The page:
Florida Governor Rick Scott panel cannot compare Florida hospitals
Jan 3, 2012
The following article was published on January 3, 2012 in the Tampa Tribune:
Scott panel cannot compare Florida hospitals
By Bill Kazcor
A panel appointed by Gov. Rick Scott, who once headed the nation’s largest for-profit hospital chain, told him on Tuesday that it could not determine whether Florida’s public hospitals provide better or worse care than private ones.
A study commissioned by the seven-member Commission on Review of Taxpayer Funded Hospital Districts said it was difficult to compare the quality of care at various types of hospitals because they are very diverse and have complex business models.
The commission noted a third of Florida’s publicly owned hospitals are in rural areas that have too few patients to generate data comparable to urban hospitals.
The report did conclude that patient expenses are up to 12 percent higher in public hospitals. A public hospital economist attributed the difference largely to Miami’s Jackson Memorial Hospital.
Scott created the panel last March to determine if it’s in the public’s best interest to continue having government-operated hospitals.
Florida has 30 active hospital districts but only 16 have the authority to levy taxes or receive tax money.
The panel recommended a number of changes in its final report to Scott and the Legislature, but it stopped short of calling for an end to public hospitals.
A key proposal is that voters should be given a chance every eight to 12 years to determine if local hospital districts should continue receiving taxpayer funds.
The panel also urged the districts to pay for indigent care at private as well as public hospitals and clinics.
The commission also agreed with the Republican governor’s push to make Medicaid reimbursements more uniform for public and private hospitals alike.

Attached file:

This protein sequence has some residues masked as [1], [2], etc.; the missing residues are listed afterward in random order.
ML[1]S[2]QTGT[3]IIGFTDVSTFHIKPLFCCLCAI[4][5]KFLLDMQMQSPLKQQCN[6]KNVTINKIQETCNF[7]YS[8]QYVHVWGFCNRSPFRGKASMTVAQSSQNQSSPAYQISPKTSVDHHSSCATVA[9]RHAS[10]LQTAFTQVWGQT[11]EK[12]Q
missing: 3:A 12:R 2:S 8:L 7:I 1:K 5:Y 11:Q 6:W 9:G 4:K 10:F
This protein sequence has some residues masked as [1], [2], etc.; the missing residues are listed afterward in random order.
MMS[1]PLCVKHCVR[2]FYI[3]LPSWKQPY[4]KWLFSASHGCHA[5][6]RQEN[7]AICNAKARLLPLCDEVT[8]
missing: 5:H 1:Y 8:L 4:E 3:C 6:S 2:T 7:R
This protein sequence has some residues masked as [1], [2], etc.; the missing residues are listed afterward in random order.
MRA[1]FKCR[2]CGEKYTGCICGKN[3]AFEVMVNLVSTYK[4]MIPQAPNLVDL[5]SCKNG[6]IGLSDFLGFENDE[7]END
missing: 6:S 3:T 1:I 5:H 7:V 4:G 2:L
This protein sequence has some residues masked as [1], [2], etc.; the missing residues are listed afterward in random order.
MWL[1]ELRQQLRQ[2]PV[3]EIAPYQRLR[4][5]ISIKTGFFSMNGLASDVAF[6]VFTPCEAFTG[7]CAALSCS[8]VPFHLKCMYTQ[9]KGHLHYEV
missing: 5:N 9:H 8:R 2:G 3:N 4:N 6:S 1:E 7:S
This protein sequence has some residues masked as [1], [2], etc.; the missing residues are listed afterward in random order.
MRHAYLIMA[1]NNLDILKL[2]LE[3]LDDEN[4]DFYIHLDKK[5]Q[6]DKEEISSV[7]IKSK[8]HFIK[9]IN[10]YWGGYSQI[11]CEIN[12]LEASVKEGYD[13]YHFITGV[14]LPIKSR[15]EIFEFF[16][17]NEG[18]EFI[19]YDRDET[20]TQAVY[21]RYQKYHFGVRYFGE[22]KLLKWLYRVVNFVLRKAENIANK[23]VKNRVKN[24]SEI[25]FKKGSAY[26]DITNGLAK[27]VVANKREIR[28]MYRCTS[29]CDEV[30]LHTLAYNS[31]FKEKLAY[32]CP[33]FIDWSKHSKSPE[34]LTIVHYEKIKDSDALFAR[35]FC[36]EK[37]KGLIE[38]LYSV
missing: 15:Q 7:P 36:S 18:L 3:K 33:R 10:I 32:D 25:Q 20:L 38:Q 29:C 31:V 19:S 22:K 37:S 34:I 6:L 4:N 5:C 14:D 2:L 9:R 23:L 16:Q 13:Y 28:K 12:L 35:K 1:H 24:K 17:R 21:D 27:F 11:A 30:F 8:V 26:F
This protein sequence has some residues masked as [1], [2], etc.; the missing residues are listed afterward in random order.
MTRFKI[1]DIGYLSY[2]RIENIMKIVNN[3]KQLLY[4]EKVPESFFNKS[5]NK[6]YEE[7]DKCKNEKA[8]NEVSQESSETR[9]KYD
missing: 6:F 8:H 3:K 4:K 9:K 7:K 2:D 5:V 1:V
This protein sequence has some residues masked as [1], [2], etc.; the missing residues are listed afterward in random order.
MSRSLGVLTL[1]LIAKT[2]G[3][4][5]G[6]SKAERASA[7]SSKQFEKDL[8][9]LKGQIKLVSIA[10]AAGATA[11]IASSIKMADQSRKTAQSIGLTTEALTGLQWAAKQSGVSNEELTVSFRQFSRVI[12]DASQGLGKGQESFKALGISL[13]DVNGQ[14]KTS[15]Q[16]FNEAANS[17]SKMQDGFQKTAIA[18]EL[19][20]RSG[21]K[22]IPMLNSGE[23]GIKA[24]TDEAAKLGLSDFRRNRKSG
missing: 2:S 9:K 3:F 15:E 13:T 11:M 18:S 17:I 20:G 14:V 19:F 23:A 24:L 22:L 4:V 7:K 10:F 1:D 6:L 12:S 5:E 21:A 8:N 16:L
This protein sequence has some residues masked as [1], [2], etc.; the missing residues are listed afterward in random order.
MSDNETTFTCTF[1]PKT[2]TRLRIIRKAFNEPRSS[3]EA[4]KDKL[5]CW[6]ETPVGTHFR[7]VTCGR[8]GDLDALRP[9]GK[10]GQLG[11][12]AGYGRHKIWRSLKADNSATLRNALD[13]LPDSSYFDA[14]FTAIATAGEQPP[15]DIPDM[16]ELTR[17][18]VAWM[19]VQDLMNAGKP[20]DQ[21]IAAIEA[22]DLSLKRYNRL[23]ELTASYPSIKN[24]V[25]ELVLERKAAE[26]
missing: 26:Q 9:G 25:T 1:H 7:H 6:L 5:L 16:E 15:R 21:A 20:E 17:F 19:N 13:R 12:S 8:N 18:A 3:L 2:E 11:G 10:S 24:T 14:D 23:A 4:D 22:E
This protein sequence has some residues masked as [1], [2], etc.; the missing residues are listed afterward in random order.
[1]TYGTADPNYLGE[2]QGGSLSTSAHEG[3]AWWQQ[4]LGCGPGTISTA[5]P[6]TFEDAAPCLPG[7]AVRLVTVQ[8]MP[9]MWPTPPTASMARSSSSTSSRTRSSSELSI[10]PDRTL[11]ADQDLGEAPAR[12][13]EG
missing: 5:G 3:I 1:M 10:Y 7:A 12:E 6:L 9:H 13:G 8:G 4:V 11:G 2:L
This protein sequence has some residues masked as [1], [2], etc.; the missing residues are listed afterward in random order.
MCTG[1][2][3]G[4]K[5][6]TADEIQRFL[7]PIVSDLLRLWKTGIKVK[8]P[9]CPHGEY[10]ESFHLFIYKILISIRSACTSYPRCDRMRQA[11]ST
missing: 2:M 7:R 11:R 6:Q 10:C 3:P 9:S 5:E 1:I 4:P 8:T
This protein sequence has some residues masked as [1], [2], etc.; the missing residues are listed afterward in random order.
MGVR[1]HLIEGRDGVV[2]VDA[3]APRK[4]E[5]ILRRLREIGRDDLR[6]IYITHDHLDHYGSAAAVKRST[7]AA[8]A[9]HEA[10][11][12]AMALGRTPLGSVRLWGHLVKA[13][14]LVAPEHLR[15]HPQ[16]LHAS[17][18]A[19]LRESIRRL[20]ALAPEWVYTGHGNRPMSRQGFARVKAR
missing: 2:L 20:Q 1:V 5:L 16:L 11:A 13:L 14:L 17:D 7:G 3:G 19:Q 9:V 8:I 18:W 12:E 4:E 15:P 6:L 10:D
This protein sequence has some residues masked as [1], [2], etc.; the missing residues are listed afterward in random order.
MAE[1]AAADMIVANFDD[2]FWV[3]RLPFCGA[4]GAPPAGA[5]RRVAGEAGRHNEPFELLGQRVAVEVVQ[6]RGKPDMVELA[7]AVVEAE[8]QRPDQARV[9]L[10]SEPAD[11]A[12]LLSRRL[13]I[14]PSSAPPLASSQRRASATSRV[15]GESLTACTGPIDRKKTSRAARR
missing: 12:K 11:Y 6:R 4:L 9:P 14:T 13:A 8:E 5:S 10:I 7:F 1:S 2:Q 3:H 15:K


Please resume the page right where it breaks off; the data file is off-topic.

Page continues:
Scott has proposed cutting Medicaid reimbursements in his annual budget proposal to the Legislature.
“The more wisely we use taxpayer dollars in our hospital systems the better we’ll be able to fund other priorities like education,” Scott spokesman Lane Wright wrote in an email. “At this time, Governor Scott and his staff are still reviewing the report and look forward to implementing the recommendations that make sense.”
The panel said Scott and lawmakers should support efforts by the Florida Agency for Health Care Administration, which oversees the state’s Medicaid program, to refine and publish data on outcomes and quality.
The report notes Commissioner Paul Duncan, a University of Florida health services researcher, pointed out there’s great potential for coming up with misleading results when trying to compare private and public hospitals without a thorough and rigorous analysis of available data.
“This level of research would be a very significant undertaking, beyond the scope of the commission and more appropriately conducted by a team of academic researchers,” the panel wrote.
Keon-Hyong Lee of Florida State University’s Askew School of Public Administration and Policy conducted the cost analysis that showed public hospitals had higher expenses than their private counterparts.
Jim Zingale, executive director of research and fiscal analysis, for the Safety Net Hospital Alliance of Florida, presented a response showing the average cost per adjusted admission at public hospitals drops by nearly 15 percent if Jackson Memorial and tiny Campbellton-Graceville in the Panhandle are removed from the calculation.